Buffalo Bill's Wild West tours Europe
In 1887 he took the show to Britain in celebration of the Jubilee year of Queen Victoria.
The show was staged in London before going on to Birmingham and then Salford near Manchester, where it stayed for five months. In 1889 the show toured Europe. In 1890 he met Pope Leo XIII.
This master impresario, who had first encouraged Cody to shift his attention from the stage to outdoor entertainment, was as interested in lining up a European tour for Buffalo Bill’s show as a way of giving it greater legitimacy in the eyes of the American public as the promoters of the American Exhibition were interested in reclaiming credibility in the eyes of the British public for their shaky enterprise. Over dinner and drinks, they struck a deal that gave the Wild West star billing in the American Exhibition. The results were simply incredible. Not since P. T. Barnum had paraded General Tom Thumb around the sitting rooms of British aristocracy had there been a comparable American production in England.
The scale of Cody’s undertaking amazed the press on both shores of the Atlantic. When the show’s company boarded the State of Nebraska steamship for London, its entourage included “83 saloon passengers, 38 steerage passengers, 97 Indians, 180 horses, 18 buffalo, 10 elk, 5 Texan steers, 4 donkeys, and 2 deer.” As the ship steamed across the ocean, Major John Burke (one of the show’s managers) and an advance party plastered London with posters and drummed up anticipation in the press. As one London newspaper described the scene:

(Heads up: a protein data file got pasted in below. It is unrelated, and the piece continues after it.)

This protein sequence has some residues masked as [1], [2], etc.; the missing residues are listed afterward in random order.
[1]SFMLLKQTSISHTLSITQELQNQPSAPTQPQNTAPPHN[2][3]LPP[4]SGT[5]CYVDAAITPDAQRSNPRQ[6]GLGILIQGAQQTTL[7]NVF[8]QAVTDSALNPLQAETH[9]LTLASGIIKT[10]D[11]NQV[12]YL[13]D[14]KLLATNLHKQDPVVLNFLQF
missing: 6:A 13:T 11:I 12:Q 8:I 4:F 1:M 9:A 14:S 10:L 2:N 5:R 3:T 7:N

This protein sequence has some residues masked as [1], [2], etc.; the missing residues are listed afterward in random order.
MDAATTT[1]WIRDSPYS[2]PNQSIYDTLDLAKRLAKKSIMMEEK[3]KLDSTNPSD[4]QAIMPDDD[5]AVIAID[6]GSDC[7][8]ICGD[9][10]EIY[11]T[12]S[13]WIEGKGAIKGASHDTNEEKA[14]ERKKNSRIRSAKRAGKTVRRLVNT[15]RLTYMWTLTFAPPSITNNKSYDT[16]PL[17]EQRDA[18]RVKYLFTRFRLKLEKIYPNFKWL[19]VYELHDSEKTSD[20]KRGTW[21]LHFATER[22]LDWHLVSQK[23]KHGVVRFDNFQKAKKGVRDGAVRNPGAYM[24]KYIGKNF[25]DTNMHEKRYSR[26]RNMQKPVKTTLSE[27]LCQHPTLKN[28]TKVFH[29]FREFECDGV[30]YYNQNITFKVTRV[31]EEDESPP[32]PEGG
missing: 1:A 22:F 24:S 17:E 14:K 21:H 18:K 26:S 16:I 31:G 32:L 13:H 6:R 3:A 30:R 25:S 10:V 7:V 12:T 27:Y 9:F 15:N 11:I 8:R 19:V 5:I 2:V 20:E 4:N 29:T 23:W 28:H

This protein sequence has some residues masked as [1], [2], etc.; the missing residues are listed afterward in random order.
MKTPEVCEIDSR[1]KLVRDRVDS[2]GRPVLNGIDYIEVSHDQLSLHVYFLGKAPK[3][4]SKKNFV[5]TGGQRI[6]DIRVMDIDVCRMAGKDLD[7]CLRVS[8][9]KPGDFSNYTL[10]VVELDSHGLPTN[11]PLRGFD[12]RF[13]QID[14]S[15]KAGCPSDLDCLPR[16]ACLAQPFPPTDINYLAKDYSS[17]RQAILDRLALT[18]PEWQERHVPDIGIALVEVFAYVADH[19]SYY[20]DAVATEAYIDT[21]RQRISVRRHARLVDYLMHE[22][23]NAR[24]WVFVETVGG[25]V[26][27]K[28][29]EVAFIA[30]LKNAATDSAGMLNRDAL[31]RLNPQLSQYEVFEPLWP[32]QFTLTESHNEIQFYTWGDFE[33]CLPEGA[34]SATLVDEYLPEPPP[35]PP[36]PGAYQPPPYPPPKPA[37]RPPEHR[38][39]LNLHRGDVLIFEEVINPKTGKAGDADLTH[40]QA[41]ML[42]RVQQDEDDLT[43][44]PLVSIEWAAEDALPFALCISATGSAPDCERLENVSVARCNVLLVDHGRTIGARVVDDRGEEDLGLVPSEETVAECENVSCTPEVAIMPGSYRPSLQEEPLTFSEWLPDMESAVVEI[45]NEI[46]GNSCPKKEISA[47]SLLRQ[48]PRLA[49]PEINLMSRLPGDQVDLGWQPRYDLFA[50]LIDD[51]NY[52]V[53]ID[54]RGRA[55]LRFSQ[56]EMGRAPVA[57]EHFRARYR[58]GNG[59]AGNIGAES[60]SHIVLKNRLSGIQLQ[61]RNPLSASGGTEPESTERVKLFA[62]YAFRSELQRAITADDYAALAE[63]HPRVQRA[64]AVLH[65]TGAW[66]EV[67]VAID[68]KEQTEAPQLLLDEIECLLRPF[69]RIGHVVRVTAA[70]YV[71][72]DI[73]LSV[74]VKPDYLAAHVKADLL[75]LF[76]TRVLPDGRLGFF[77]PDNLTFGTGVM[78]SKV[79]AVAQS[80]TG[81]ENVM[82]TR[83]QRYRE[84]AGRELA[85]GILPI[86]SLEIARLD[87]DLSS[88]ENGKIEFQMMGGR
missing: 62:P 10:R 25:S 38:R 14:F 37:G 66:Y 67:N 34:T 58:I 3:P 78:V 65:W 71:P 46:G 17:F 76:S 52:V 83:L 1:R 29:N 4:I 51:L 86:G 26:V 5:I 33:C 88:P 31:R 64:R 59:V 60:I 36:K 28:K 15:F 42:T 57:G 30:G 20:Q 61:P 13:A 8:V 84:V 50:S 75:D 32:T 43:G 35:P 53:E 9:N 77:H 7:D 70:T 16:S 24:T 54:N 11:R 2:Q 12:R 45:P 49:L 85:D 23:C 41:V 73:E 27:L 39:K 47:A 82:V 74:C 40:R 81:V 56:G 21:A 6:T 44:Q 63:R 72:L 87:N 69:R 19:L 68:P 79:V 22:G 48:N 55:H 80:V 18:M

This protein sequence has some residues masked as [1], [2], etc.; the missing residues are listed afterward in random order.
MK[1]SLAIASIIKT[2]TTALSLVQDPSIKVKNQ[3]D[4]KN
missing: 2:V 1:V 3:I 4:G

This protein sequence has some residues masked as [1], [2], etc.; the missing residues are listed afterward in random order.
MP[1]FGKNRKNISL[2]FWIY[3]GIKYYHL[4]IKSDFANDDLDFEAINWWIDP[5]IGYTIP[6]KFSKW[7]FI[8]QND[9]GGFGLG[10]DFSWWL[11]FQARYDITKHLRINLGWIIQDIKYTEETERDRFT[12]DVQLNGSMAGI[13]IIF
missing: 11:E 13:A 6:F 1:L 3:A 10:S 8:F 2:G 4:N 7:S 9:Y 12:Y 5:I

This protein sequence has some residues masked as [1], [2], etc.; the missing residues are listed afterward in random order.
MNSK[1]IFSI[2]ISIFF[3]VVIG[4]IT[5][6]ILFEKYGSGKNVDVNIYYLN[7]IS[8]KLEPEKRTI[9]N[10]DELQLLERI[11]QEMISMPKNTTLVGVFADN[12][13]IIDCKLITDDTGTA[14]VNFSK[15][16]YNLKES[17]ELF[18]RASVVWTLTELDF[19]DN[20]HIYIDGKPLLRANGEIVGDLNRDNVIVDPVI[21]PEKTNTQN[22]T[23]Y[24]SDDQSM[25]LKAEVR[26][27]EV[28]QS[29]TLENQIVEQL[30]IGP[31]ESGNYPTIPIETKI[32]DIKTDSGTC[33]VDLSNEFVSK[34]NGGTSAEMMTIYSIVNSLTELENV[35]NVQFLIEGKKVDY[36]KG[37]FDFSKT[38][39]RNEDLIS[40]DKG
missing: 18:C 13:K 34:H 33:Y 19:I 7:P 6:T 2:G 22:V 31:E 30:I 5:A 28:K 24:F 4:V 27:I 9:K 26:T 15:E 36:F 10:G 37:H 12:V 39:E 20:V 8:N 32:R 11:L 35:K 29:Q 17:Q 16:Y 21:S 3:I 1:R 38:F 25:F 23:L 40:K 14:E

I may walk it, or bus it, or hansom it: still
I am faced by the features of Buffalo Bill.
Every hoarding is plastered, from East-end to West,
With his hat, coat, and countenance,
lovelocks and vest.
Despite a recent hoof-and-mouth outbreak, British officials turned a blind eye to the government’s quarantine regulations and, after the ship docked at Gravesend, allowed the troupe to board three trains and head immediately to the arena that was part of the twenty-three-acre American Exhibition site that would serve as the staging ground for the show.